Dale Coleman had just returned from Squamish Hospital the day he talked to The Chief.
He was having chest pains and was worried about what it might be, so had gone to the clinic. The doctor there sent him up to the emergency department, Coleman said.
He's OK, but this has been his life since a tick bit him — doctor’s appointments and strange symptoms.
In May 2016, Coleman was at a picnic table at Brennan Park and felt a pinch on his chest.
"I thought I had a sliver of cedar from the picnic table I was sitting on," he said.
"Then I put my hand on my chest and I felt a little tiny bump and so I rubbed it really hard. The bump went away, but I kept feeling this pricking sensation."
When he pulled his hand out there was a spot of blood on his hand and a bit of skin.
He looked under his shirt and could see two little black things sticking out.
He took a picture of it.
Three weeks later, he went to the doctor and took the photo. The doctor didn't think it was likely a blacklegged tick that could carry Lyme disease but sent him home with a two-week antibiotics prescription.
Coleman hadn't had the bullseye rash, which he thought was typical of Lyme disease, so he didn't think too much of it.
Time went by but late in the fall, Coleman started to experience numerous odd symptoms.
"I started to have brain fog and achy joints that would move around from place to place — one day it would be in my hip and the next day it would be in my knee and the next day in my shoulder. In January and February, I started falling down."
While the majority — about 70 or 80 per cent, — of Lyme sufferers get the rash, some don't. Other symptoms, according to the BC Centre for Disease Control include, fever, headache, muscle and joint pains, fatigue and weakness or paralysis of the muscles and face.
A friend suggested it sounded like Coleman had Lyme disease and recommended he see a Lyme-specialist doctor.
About a year after he was bitten, Coleman was seeing a Lyme-literate doctor in Richmond and getting tested for the disease by having his blood sent to the labs in the U.S. and Germany.
Some of the test results he'd had came back negative, while the new ones were positive for the antibodies to B. burgdorferi, the bacterium that is transmitted to humans through the bite of infected ticks.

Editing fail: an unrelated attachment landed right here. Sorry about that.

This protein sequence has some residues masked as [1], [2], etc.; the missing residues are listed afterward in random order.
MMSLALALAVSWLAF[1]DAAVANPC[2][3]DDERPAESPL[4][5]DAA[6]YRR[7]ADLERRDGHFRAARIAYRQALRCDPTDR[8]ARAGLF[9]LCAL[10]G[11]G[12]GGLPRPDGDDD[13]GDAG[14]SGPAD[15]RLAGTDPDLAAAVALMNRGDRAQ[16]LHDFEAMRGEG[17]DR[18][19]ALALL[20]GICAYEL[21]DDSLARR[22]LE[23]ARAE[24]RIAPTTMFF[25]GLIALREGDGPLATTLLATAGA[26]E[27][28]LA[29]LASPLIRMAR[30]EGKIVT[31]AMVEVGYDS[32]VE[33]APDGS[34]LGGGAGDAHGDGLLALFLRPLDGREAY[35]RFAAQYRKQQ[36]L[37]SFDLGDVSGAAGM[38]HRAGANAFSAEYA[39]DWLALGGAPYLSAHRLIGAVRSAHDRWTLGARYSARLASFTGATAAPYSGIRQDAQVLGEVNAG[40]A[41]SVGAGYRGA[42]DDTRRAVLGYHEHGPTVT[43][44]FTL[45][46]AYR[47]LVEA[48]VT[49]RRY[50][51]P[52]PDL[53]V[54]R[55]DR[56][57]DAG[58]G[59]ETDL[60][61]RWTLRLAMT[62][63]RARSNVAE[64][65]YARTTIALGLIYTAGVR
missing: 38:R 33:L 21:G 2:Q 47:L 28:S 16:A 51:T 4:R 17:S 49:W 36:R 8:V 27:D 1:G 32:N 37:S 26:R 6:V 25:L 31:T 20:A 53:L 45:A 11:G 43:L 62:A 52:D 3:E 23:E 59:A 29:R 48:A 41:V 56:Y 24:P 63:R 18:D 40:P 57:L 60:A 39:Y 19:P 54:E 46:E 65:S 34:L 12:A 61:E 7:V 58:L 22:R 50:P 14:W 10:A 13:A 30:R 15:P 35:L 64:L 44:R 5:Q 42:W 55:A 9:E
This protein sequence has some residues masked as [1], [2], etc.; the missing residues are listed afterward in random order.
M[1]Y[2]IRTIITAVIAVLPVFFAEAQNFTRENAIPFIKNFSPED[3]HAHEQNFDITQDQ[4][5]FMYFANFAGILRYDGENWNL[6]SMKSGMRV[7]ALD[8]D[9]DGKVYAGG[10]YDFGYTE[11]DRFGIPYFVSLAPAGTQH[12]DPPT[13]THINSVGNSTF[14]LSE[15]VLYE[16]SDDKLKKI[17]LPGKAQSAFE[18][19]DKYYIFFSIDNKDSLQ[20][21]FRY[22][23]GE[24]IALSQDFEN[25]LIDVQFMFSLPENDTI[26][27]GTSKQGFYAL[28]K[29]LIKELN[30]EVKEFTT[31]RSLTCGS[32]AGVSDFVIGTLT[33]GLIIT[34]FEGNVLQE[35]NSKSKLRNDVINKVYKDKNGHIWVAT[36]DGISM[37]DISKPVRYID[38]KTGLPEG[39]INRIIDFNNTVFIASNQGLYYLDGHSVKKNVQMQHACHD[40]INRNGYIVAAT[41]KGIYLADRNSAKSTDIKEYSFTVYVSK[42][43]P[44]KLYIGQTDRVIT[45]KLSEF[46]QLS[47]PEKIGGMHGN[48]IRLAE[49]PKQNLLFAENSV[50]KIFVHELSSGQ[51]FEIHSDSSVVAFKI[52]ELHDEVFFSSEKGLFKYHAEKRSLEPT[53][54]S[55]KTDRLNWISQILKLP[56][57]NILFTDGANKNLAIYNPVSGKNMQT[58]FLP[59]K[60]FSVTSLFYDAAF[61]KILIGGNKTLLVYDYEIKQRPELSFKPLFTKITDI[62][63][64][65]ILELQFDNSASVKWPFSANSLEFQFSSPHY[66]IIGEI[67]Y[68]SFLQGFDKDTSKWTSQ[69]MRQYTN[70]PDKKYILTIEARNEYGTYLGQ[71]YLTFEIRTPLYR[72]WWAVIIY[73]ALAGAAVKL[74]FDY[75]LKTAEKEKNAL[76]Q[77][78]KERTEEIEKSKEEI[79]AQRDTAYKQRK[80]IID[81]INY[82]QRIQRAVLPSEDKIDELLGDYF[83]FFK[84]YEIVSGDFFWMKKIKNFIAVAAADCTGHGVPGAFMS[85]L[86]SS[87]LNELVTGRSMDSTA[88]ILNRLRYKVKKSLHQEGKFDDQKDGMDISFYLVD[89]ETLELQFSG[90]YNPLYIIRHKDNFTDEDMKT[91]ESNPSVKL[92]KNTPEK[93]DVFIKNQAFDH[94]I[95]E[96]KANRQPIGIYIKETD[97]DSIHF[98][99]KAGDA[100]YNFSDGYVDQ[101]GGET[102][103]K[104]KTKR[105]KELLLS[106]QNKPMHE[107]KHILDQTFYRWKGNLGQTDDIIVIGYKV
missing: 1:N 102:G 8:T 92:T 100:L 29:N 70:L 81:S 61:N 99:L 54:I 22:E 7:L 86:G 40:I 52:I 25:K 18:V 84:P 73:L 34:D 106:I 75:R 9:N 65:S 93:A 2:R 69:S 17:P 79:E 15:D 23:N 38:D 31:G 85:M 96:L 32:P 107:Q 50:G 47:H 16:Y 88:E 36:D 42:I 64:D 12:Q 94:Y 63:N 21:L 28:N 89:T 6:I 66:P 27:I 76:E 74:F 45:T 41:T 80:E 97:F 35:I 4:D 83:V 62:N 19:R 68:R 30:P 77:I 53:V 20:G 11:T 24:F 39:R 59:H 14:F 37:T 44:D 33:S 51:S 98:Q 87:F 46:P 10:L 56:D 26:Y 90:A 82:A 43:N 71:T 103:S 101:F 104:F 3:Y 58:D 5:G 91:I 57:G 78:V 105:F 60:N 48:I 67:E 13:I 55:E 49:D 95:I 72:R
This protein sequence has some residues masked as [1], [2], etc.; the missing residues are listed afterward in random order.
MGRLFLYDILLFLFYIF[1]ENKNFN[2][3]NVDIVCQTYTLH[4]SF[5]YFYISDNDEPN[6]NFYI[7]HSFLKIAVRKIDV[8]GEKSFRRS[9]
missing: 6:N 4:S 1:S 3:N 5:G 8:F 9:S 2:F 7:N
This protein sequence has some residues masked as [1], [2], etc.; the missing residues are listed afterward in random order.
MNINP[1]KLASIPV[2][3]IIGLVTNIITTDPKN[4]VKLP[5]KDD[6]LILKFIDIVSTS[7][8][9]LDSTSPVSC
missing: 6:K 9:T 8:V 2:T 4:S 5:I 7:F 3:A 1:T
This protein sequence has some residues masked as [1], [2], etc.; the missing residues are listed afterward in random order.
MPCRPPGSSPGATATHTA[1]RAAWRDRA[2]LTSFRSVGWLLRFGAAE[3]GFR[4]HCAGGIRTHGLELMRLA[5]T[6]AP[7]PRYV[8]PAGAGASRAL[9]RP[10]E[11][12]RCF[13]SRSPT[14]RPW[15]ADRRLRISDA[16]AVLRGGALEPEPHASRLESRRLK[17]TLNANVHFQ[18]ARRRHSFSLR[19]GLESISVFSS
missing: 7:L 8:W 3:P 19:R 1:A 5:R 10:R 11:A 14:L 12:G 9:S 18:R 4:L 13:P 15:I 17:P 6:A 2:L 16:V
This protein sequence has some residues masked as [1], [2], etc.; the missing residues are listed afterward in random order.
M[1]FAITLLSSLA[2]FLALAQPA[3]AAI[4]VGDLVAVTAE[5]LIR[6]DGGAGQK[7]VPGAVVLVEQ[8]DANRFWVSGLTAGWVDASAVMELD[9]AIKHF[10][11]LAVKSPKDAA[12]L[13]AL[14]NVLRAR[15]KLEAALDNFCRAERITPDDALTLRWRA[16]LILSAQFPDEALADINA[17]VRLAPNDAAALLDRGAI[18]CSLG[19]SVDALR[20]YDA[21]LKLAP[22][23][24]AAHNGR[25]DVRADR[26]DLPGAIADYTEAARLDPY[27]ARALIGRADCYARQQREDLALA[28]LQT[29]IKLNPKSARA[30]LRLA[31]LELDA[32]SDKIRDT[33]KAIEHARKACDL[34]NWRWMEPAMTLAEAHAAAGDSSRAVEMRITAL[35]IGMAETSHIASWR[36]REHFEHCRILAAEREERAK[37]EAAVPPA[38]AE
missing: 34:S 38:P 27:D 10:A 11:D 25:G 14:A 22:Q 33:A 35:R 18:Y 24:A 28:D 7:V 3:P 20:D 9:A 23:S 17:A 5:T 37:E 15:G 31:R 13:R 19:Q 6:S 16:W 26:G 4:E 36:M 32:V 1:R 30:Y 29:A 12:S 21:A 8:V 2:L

The BC Centre for Disease Control says in BC, less than one percent of ticks tested carry B. burgdorferi.
Coleman's long, confusing journey to finding out what was wrong is not unique.
According to the Canadian Lyme Disease Foundation, "patients often receive negative test results when the disease is actually present, and false positives are also possible, though less common," reads the foundation's website. "Experienced doctors recommend that Lyme disease be diagnosed clinically, meaning diagnosis is based on an evaluation of your risk and your symptoms."
Jim Wilson, of the Canadian Lyme Disease Foundation, told The Chief the test offered in B.C. is lacking, family doctors aren't always up to date on Lyme and are restricted by outdated guidelines of how to treat the disease.
"We get thousands of calls every year," said Wilson, who currently lives in the Okanagan.
A research study by Vett Lloyd, a Mount Allison University biology professor, and Ralph Hawkins, a clinical associate professor at the University of Calgary's Cumming School of Medicine concluded that up to 95 per cent of Lyme cases were likely going undetected.
Wilson's journey to research Lyme disease started in 1991 when he was bit in Nova Scotia. He was sick for a number of years and coincidentally ended up travelling to Squamish to be treated by the late Dr. LaVerne Kindree, who was considered somewhat of an expert on the disease at the time, Wilson said.
Before he was bitten, Coleman said he never gave Lyme much thought. To this day, since he was bitten, he deals with symptoms he feels are related to Lyme.
He was put on antibiotics for a year after his diagnosis.
"Whenever I would go off them, I would start getting symptomatic again," he said.
Coleman's advice based on his experience is if bitten, people should go to the doctor or the hospital right away and not leave it for three weeks, and see a Lyme-literate doctor.
While ticks are most likely to bite in the spring from March to June, they can be found year-round.
There's a lot of contradictory information about Lyme and Coleman wants it public that it is a complex and confusing condition that is not easy to live with for those who deal with it.
Got to canlyme.com for other resources and information.
Vancouver Coastal Health was unable to provide anyone for The Chief to speak to for this story.